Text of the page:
Industry News

Indonesia will be first country to export FLEGT licensed timber as from November 2016

Indonesia and the European Union today agreed that from 15 November 2016 Indonesia can issue ‘FLEGT’ licences to verified legal timber products it exports to the EU. 

The decision makes Indonesia the first country in the world to achieve this major milestone in the global effort to combat illegal logging and associated illegal timber trade. 

This agreement was made at the 5th Joint Implementation Committee, which oversees the implementation of the Indonesia-EU Forest Law Enforcement, Governance and Trade - Voluntary Partnership Agreement (FLEGT VPA). Indonesia and the EU signed the Agreement in Brussels on 30 September 2013, completing negotiations of the VPA. 

Indonesia has developed a system for assuring that all timber products harvested or imported, transported, traded, processed and exported comply with national laws on environmental, social and economic aspects identified by stakeholders from government, the private sector and civil society. The country’s timber legality assurance system, called Sistem Verifikasi Legalitas Kayu (SVLK), is subject to independent monitoring by civil society and periodic evaluation by an independent auditor. The implementation of the FLEGT licence means that the Indonesian SVLK meets the requirements of the VPA with the EU.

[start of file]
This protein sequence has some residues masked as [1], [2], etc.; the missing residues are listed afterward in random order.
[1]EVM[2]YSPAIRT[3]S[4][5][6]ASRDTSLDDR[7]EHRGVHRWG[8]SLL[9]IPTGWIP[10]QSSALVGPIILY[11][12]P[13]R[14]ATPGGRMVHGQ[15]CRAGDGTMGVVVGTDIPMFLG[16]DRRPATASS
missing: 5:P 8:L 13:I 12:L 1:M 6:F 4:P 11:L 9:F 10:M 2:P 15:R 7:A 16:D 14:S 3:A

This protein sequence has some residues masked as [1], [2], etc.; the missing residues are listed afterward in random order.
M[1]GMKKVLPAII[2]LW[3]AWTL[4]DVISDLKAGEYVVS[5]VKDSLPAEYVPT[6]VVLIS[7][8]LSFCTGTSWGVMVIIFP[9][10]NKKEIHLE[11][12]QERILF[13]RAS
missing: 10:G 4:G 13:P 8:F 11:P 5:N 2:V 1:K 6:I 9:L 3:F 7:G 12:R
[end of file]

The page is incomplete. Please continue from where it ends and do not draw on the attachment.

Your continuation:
“Indonesia has achieved great progress in bringing its forest sector under control and improving transparency, participation and other aspects of good forest governance through a process of dialogue and compromise among all stakeholder groups,” said Putera Parthama, Director General of Sustainable Forest Management at Indonesia’s Ministry of Environment and Forestry, and co-chair of the JIC. “By addressing legality we have built the foundation for sustainable forest management and action to address climate change. We have met the high certification standards of the EU.”

In addition to improving governance and increasing government revenues, the FLEGT licence benefits timber traders. FLEGT-licensed products automatically meet the requirements of the EU Timber Regulation, which prohibits operators in the EU from placing illegally harvested timber and products derived from illegal timber on the EU market. EU operators can therefore place FLEGT-licensed timber on the EU market without doing due diligence.